Last night I took it upon myself to become a little more cultured in some of the movies that people have been hyping about this past year. I ventured aimlessly into the foregin film section on my list and chose, without thinking of the consequences, Blue is the Warmest Color.
Directed by Abdellatif Kechiche and starring the two fantastic actors Lea Seydoux and Adele Excarchopoulos, this movie reminded me that cinematography is an artistic medium that can define or cross the lines between acting and being, and telling and experiencing.
The story centers primarily around Adele who is still in what we would call “high school,” living in the northern city of Lille, France. Faced with growing up and finding her footing, Adele explores her strengths and weaknesses through sexual encounters, love, and loss. Pressured to have sex by her girlfriends, Adele tries to have a relationship with a boy. Unfortunately, she doesn’t feel very fulfilled or complete after they have sex.
She then meets Emma, a blue-haired art student, and they instantly feel a strong attraction to one another. They end up in a relationship, with Adele becoming a teacher and Emma, a burgeoning artist. Even though both love one another, their lives are very diferent. Emma’s circle of friends are lofty and intellectual, which makes Adele feel uncomfortable.
In the end, Adele, who feels neglected, has an affair with a male colleague from work. Emma finds out and violently kicks Adele out of her house. In a scene that is just as passionate as when they “make love,” Adele is cast out onto the street in a fit of moaning anguish. The two meet again, once at a cafe and one last time at Emma’s art show. Even though Adele is still in love with Emma, she leaves the art show and walks off into the distance with an unknown future in front of her.
I am aware that the three sex scenes are probably what make this movie most controversial in general conversation and glamour gossip. However, I’d like to give my own impression of the film, but also examine some of its qualities that make it resonate with me.
To be honest, I think that this film is amazing. The prowess of work shown by the actors and the directors lifts the stereotypes of an indie foreign film to demonstrate how a medium, that often gets trivialized into wowing audiences, can explore boundaries and provoke thoughts that seek to parallel the intellectual glory of the classics.
To the praise of some and the horror of others, this film has been named one of the first great classic love stories of the 21st century. I understand that not everyone is comfortable with the portrayal of lesbian affection. However, it is important to note that Adele never specifies what her sexual orientation is. Emma is more comfortable with herself, and that can be seen in her family dynamic as well as her blue hair at the beginning of the film. In fact, both women pointedly avoid labelling themselves. In this way, Adele’s character is non-aligned in many aspects because, starting as a young girl, this is a story of her coming-of-age by finding out what she loves and what makes her happy. Otherwise known as a bildungsroman, even Emma, who is slightly older than Adele, shows signs of development as the film progresses (i.e. stops dyeing her hair blue).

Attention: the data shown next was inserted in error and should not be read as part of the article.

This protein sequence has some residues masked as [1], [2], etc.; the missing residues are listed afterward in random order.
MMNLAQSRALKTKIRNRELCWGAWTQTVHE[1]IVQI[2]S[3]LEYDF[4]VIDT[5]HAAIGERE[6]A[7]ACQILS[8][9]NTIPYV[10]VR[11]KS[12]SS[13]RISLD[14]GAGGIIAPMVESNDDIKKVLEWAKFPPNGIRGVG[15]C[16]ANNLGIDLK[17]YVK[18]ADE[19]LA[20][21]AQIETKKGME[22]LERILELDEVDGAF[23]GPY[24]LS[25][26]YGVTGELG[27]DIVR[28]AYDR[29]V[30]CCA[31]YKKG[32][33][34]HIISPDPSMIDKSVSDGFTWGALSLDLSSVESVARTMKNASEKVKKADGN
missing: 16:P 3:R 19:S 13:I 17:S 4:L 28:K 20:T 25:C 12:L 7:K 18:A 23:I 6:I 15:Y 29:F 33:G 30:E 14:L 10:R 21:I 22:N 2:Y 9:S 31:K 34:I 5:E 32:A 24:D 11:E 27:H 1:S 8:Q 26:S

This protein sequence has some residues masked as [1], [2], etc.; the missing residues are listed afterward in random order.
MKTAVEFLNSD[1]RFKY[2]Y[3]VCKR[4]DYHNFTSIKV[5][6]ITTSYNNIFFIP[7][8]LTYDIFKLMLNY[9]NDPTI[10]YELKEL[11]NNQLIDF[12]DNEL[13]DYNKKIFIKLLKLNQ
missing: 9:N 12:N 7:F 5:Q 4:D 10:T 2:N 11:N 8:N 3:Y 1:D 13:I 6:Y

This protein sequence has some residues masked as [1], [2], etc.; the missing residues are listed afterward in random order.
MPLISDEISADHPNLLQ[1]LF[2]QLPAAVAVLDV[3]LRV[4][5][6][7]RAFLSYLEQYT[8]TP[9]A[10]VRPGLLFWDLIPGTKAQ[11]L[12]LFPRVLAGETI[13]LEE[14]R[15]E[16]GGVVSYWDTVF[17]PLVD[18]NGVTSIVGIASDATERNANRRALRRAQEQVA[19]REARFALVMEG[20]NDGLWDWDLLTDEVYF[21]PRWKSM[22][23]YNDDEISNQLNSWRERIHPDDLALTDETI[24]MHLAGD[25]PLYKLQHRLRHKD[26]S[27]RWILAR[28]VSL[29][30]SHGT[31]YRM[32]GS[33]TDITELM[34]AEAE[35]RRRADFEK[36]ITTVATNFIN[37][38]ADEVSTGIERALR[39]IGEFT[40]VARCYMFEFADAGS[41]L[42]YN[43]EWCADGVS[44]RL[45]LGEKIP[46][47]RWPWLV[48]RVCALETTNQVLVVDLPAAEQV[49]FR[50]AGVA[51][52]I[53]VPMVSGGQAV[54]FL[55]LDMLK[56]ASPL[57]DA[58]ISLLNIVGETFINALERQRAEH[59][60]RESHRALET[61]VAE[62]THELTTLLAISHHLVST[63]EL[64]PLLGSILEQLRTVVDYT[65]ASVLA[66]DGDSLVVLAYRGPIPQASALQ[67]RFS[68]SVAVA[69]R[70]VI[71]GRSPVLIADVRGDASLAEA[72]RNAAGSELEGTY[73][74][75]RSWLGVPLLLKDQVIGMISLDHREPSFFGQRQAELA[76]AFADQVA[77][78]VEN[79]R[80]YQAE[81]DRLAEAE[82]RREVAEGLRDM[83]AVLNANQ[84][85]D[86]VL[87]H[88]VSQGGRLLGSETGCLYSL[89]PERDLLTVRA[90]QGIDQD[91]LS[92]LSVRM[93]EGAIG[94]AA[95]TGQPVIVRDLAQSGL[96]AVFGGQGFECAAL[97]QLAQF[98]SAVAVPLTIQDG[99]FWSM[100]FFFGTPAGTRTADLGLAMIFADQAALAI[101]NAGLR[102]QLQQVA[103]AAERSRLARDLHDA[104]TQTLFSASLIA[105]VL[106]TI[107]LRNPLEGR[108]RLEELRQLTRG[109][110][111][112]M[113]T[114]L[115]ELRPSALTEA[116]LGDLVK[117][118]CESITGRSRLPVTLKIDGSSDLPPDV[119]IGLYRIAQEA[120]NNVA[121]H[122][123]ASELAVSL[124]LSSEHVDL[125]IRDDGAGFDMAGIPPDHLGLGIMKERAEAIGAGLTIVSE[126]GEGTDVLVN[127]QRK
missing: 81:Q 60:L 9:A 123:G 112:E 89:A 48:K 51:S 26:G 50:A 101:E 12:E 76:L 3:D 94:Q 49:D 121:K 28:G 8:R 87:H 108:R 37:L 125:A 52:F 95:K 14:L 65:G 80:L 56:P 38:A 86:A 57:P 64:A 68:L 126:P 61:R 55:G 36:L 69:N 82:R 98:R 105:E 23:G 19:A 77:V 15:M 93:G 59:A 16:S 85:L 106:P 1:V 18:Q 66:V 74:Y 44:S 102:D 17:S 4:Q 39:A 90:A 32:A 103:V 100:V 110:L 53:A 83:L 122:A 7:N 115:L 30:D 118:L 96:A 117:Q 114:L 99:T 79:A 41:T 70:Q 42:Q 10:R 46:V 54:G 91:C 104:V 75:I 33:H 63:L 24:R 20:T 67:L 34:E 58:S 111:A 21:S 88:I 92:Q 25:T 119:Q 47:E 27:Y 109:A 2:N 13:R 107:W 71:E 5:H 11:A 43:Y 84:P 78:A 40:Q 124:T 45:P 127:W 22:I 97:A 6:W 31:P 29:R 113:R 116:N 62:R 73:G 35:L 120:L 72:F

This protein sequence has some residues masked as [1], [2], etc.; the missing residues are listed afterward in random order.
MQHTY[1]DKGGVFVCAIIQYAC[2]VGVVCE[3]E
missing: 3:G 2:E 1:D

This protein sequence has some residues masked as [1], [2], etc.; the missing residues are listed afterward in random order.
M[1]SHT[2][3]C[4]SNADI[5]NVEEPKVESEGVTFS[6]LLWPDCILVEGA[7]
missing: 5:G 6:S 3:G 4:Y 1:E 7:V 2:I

This is a point of criticism that Kechiche, the director, faced from the LGBTQ community and Julie Maroh, the author of the graphic novel on which the film is based. In her graphic novel, Blue Angel (also known as Le bleu est une couleur chaude), the two women are openly lesbian. Maroh spoke against the fact that the film was missing anyone who was actually a lesbian. I guess it depends on what essence of truth one is aiming for?
Some qualities that really made an impression on me were the contemporary setting of the story and the realness of Adele’s interaction with her environment.
Taking place in 21st century France, Adele and Emma’s love story is caught up in a society going through change. One scene takes place at a gay pride protest in which the audience and Adele get to see the complexity that goes beyond the notion of being gay or straight.
Although there is criticism that Kechiche made the film and his audience see Adele and Emma through a “male gaze,” I’d like to give some credit to the male director for developing Adele’s character in a real and intense way. Adele starts as a teenager who is taking French Literature because she loves it and doesn’t know what else to do. Even though Emma begins to push her to become more lofty minded, I think Adele already is. At the beginning of the film, she is explaining to her boyfriend the reasons she loves literature and the freedom to interpret it.
Contrasting that with the scene when Emma’s friends are speaking loudly about Klimt, Sartre, philosphy, and the female orgasm, Adele does not take part in the conversation. Part of this is because she feels out of place, but I also would like to believe that her ideas and inspiration are forming themselves without the posthumous idealogical greats guiding her every step. I guess my attraction to this movie is the loud statement it makes about the complexity of sexuality and the principal character who grows into her own power that I believe she has always had since the beginning.
So I wouldn’t reccommend this movie to anyone personally, but, if you can see yourself watching a three hour movie about love, sex, and coming-of-age without being immature, then I would encourage you to watch Kechiche’s movie and see how you interpret and react to some of the issues I discussed here and even some that I missed.
“The ultimate measure of a man is not where he stands in moments of comfort and convenience, but where he stands at times of challenge and controversy.” ~Martin Luther King Jr.